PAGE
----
World Bulletin / News Desk
Egypt's Al-Azhar has voiced concern over reports about an Angolan decision not to recognize Islam and close all mosques in the African country.
In a Tuesday statement, Al-Azhar said that such a decision "violates religious freedoms, human rights and principles of tolerance and peaceful co-existence".
Unconfirmed media reports suggested earlier that Angola had decided not to recognize Islam and to close all Muslim places of worship in the country.
The Azhar – the highest seat of learning in the Sunni Muslim world – called on Angolan authorities to make their position clear about the mosque closure reports.
It called on Muslim organization and the Organization of Islamic Cooperation (OIC) to send a fact-finding commission into Angola to make sure of the reports and explain the true image of Islam to Angolan officials.
Egyptian Foreign Ministry expresses concern
The Egyptian Foreign Ministry has voiced concern over reports about an Angolan decision to close mosques in the African country.
In a Tuesday statement, ministry spokesman Badr Abdel-Ati said Egypt is "following up with concern media reports about Angolan government measures that restrict the worship freedom and mosque building".
"Angola did not ban Islam"
The ruling People's Movement for the Liberation of Angola (MPLA) has denied reports that the government in the mineral-rich southern African country has outlawed Islam.
"The media reports that have been circulating are not true," Ramadan Chibululu, the MPLA information secretary, told Anadolu Agency.
"Angola is a religious country and there is no way we can ban Islam because it is one of the world’s most recognized religions," insisted Chibululu, himself a Muslim.
Reports about Angola's alleged banning of Islam surfaced on the weekend after several newspapers and websites quoting President President Jose Edurado dos Santos and Culture Minister Rosa Cruz e Silva as saying Islam had been banned and all mosques would be closed.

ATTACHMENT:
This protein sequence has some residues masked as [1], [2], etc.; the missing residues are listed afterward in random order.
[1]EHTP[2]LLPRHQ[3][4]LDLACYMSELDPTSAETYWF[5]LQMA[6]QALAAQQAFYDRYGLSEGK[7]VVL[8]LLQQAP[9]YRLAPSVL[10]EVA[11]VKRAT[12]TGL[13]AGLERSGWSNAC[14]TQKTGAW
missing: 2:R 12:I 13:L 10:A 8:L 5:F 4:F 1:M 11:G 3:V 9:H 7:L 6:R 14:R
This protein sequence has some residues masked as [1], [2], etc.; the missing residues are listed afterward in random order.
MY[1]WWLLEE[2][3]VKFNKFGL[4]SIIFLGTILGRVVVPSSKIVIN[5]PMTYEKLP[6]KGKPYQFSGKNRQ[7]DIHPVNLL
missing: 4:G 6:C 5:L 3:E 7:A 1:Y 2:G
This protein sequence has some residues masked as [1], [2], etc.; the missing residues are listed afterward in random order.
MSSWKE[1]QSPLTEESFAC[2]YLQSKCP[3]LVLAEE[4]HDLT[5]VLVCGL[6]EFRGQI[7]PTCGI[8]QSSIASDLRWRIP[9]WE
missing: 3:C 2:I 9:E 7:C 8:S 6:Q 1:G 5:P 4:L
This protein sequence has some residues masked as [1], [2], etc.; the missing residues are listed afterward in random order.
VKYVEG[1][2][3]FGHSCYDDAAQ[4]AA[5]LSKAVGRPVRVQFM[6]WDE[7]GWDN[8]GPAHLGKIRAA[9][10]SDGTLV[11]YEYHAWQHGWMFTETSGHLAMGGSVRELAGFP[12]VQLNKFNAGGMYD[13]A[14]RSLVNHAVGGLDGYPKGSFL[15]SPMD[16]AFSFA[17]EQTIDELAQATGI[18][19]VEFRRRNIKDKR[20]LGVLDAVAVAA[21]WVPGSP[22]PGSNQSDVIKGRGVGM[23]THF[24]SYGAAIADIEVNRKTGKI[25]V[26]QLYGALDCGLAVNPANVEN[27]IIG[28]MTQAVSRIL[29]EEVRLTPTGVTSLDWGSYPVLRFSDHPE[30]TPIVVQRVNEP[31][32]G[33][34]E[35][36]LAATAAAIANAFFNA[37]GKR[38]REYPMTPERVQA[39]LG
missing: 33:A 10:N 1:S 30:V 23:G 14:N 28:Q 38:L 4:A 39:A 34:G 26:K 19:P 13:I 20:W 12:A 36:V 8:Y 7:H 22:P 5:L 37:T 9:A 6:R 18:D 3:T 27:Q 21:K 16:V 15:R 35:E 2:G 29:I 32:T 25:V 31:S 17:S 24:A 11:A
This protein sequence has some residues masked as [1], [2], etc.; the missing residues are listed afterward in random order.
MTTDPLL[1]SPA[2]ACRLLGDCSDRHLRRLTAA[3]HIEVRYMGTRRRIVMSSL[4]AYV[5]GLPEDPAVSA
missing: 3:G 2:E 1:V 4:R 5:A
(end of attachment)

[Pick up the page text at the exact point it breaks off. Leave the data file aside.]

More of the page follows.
"No way Angola can ban Islam," insisted the ruling party official.
Chibululu, the ruling party official, said the legalization of Islam would soon be completed.
"We have been lobbying the government to legalize Islam and am sure soon Islam will be legally recognized as one of the religions in the country," he told AA.
He said that there were more than 100 mosques in the mineral-rich southern African country.
An effort to get an official comment from the government was futile.
Bashir Ali, a businessman from Somalia, said he had never faced discrimination in the largely Christian country.
"I read about the news on the internet and I was shocked because I have been doing my business here for three years now and no one has ever attacked me for being a Muslim," he told AA.
"I have not seen the police or military deployed to stop people from worshipping inside the mosques yet," he said jokingly.
Earlier, Angolan Muslim leaders have denied any blanket closure of their mosques in the southern African country.
"The Angolan government has not taken any decision to close mosques," Sheikh Uthman Ibn Zaid, an imam of the Masjid Nur al-Islam in the Angolan capital Luanda, told Anadolu Agency over the phone.
"We have been in constant contact with the culture and religious affairs director and he has confirmed to us that no such decision had been taken by the government," said Sheikh Ibn Zaid.
He insisted that any decision to close a particular mosque is a temporary decision related to regulating unrecognized places of worship.
"This applies to all places of worship, including churches," he said.
According to the CIA fact book, Angola has a population of nearly 18.5 million, including 47 percent who subscribe to indigenous beliefs, 38 percent Roman Catholics and 15 percent Protestants.
It gives no mention about the number of Muslims in the country, but unconfirmed estimates put the number at nearly 90,000.Last Mod: 27 Kasım 2013, 11:17